9. The custodial parent is entitled to all parent-time not specifically allocated to the noncustodial parent.
10. In the event finances and distance preclude the exercise of minimum parent-time for the noncustodial parent during the school year, the court should consider awarding more time for the noncustodial parent during the summer time if it is in the best interests of the children.
11. Upon the motion of any party, the court may order uninterrupted parent-time with the noncustodial parent for a minimum of 30 days during extended parent-time, unless the court finds it is not in the best interests of the child. If the court orders uninterrupted parent-time during a period not covered by this section, it shall specify in its order which parent is responsible for the child’s travel expenses.
12. Unless otherwise ordered by the court the relocating party shall be responsible for all the child’s travel expenses relating to Subsections (6)(a) and (b) and 1/2 of the child’s travel expenses relating to Subsection (6)(c), provided the noncustodial parent is current on all support obligations. If the noncustodial parent has been found in contempt for not being current on all support obligations, the noncustodial parent shall be responsible for all of the child’s travel expenses under Subsection (6), unless the court rules otherwise. Reimbursement by either responsible party to the other for the child’s travel expenses shall be made within 30 days of receipt of documents detailing those expenses.
13. The court may apply this provision to any preexisting decree of divorce.
14. Any action under this section may be set for an expedited hearing.
15. A parent who fails to comply with the notice of relocation in Subsection (2) shall be in contempt of the court’s order.
Relocation after Divorce
Many women consider relocation after divorce as a way to put their divorce behind them and make a fresh start somewhere new. But moving out of state can present problems if there are minor children from the marriage and both parents aren’t in agreement concerning the move.

Arguing for Relocation

One of the most common issues that comes up after a custody order is in place is relocation. There are lots of reasons you might want to relocate at some point: remarriage, a new job, a change of scenery, or to be closer to family. A move can be good for you and for your kids. The problem is that a move will affect your parenting plan. If your ex has visitation every other weekend and you move 500 miles away, your current plan isn’t going to work. Understandably, your ex is likely to be upset by the idea of the relocation and may take steps to prevent you from going.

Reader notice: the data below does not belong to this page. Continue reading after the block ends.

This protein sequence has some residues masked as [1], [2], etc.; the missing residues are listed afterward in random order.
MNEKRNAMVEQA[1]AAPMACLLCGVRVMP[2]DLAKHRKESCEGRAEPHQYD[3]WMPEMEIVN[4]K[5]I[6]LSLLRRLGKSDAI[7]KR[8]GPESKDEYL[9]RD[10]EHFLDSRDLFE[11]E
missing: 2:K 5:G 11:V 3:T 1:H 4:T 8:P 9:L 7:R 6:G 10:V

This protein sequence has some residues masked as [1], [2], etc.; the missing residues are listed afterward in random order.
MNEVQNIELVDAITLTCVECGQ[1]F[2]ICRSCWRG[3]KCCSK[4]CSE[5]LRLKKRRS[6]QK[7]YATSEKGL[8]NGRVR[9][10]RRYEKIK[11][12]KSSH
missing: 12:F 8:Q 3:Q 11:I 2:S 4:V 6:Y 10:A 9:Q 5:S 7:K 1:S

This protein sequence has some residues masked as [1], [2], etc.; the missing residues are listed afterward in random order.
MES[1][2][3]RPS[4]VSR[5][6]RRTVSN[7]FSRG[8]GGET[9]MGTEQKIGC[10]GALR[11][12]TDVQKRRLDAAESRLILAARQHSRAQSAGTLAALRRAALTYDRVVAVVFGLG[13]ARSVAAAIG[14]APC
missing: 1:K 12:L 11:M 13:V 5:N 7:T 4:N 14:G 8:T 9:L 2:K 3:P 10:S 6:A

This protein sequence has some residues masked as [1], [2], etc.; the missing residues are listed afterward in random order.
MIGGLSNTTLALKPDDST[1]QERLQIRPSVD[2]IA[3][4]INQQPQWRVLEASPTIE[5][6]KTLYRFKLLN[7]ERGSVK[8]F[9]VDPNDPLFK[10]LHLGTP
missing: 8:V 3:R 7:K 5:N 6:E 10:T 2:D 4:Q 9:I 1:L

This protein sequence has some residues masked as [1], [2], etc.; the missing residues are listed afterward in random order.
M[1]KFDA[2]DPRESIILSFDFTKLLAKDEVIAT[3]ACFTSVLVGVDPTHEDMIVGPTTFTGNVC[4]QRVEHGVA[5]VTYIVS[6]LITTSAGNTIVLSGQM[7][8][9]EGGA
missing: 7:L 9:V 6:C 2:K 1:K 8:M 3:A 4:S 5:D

Going Back to Court Over Relocation

There are two ways you can end up back in court about relocation. The parent who wants to move away may file for a modification of the existing custody order to request permission for the move and a new visitation plan. The parent who is staying put can file seeking to prevent the other parent from taking the kids and going.

Preparing for a Relocation Hearing

If you and your ex cannot reach an agreement about the move (and I highly recommend you try mediation before you hash this out in court), you’ll have a hearing and the judge will decide if you are allowed to move with your children. The main question in the mind of the court is whether the move is in the best interests of the children. Will moving bring a better quality of life, a more stable environment, a better experience, and a parent who is better able to support and parent them? When you’re getting ready for the hearing, you want to focus on putting together evidence and information that will persuade the judge:

• The move will create a more stable financial situation for the family. If you or your new spouse has a new job that requires the move, be prepared to offer evidence about the new salary and benefits and how that will improve the family’s situation. Some parents relocate so that they can move in with family and save on living expenses and babysitting costs. If this is the case, show how much you will save and how it will benefit the family.

• You are moving to get married. This is common reason for a move, but you have to be careful to offer more than just the marriage as a reason. Maybe this will mean a better home, more support, a family unit, improved finances, and a positive change for the family.